There are around 60 health insurance companies in the Netherlands. That makes the search process quite hard and lengthy if you want to check out more than three or four. Most people will ask friends and acquaintances for recommendations, but sometimes the experiences are conflicting and you might end up more confused. Theoretically, all companies should be trustworthy and there are laws in place to protect you from potential unfair treatment, so you should be fine with any choice that you make.

I used the Zorgwijzer website for comparing various offers. There are other websites that you can use, but I like this one because it provides the opportunity to check many customer reviews. I also asked friends and acquaintances for recommendations, and I got a list of companies, but I will not restrict my research to that list. This year is the first one when I can choose which company I want to use and I want to have an extensive view over the entire market (just for fun, if not for anything else!). Keep in mind that there is only a limited selection of companies on Zorgwijzer, but for the ones that are missing you can go directly to their websites. Then the tedious work begins: you need to check each company that interests you, one by one.

Steps to follow in order to find the best health insurance policy for you (repeat them for every company that you want to check):

I know it looks complicated because I explained each step in detail, but in reality it should take you only a few minutes to follow these steps for one company (except for the part where you read the terms and conditions document).

Step 1

On the health insurance company’s website, make a simulation to see how much a premium might cost. Usually, you’ll need to fill in your date of birth, as some extra offers are customised based on that. In this step of the process you can add your children, if you have any, or your partner. Children under 18 years of age get the basic insurance without paying an extra fee.

Step 2

Select the basic package (basisverzekering). This costs around €100 per month and gives you access to consultations with your general practitioner (huisarts), some hospital care, some medication, ambulance services, maternity care, basic mental health services, dental care for under 18 years old – to name only a few. Most companies offer a few versions of the basisverzekering. Be careful which one you choose, as the cheapest ones will cover your costs only for certain hospitals that they have a contract with, or will cover only 75% of the costs (as you can see in the screenshot below). I personally prefer to choose the more expensive version and know that I can go to any hospital in the Netherlands and have my costs fully covered.

Basis verzekering

Step 3

The next step is choosing your own risk or excess fee (eigen risico). You can decide to sign up only for the mandatory sum of €385 (for 2021) or you can choose a higher deductible excess, in which case you get a little discount on your monthly payment. Own risk applies only to certain medical expenses, exceptions being appointments with your huisarts/GP (general practitioner), obstetric and maternity care. This excess fee will be paid only if you actually incur medical expenses; if you only visited your GP twice and required no treatment, then you will not have to pay anything above your monthly premium.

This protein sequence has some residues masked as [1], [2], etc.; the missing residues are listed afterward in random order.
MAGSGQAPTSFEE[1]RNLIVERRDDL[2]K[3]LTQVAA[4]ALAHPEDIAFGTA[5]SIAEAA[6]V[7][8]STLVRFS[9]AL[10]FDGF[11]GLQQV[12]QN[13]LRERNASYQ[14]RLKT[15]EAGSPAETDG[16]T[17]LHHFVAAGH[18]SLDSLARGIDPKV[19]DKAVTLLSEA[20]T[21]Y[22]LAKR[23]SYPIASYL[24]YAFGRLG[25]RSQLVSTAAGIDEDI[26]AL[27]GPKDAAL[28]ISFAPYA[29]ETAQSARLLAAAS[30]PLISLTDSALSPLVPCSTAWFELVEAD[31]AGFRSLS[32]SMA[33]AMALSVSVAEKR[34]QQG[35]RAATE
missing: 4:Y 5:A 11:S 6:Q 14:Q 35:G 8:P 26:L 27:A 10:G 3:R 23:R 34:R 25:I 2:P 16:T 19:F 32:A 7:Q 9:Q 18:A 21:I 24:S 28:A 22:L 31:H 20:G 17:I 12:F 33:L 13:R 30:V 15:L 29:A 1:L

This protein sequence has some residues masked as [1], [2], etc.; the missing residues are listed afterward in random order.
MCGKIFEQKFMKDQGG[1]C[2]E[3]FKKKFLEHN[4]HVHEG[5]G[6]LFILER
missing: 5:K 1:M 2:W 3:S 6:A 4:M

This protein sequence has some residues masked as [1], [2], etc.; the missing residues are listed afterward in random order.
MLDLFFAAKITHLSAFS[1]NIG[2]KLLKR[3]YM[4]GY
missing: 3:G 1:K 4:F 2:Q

My choice would be to opt for the minimum mandatory sum, because the discount that I would get if I chose otherwise would not be that significant, and I don’t want to find myself paying €600 or €800 out of my own pocket, should I require any medical care next year. But we are all different, you decide what’s best for yourself.

Eigen risico

An example on how eigen risico works. Let’s say my medical expenses for 2020 are €1000 and I opted for an own risk of €385. I would have to pay €385 myself, and all the rest up to €1000 (€615) would be covered by the health insurance company. If I would have chosen the own risk to be €685 (bringing me a monthly discount on my premium of €10,42 or €125 for the whole year), I would have paid this amount myself and the insurer would have covered only €315 — a net loss of €175. But, of course, the situation could have been that I would’ve had no extra medical expenses because I’m healthy as a horse and then I would only pay my discounted monthly fee — a net gain of €125.

Step 4

The supplementary insurance (aanvullende verzekering). This is the one that requires most attention. You can choose not to get any extra insurance, for example if you never had to deal with health issues in the past and you expect that you won’t have to in the coming year either. It’s a risk, of course, because we never know when health issues might come up — but it is a risk you can decide to take or not. If you want to pay extra and be insured for more treatments than what is included in the basic package, then you will have to evaluate every option carefully. If money is no issue, and you don’t care how much you pay for your insurance, you can just choose the highest one from a company you trust and you’re done. But if you want to make sure you are getting the best deal for your money, then you’ll have to dedicate a few hours to perform this boring research. When making a comparison, you will see the most important features of each option, like how many physiotherapy sessions are included, birth control or coverage for medical care abroad or glasses. Check out the screenshots below, from three different companies, to see what you can expect: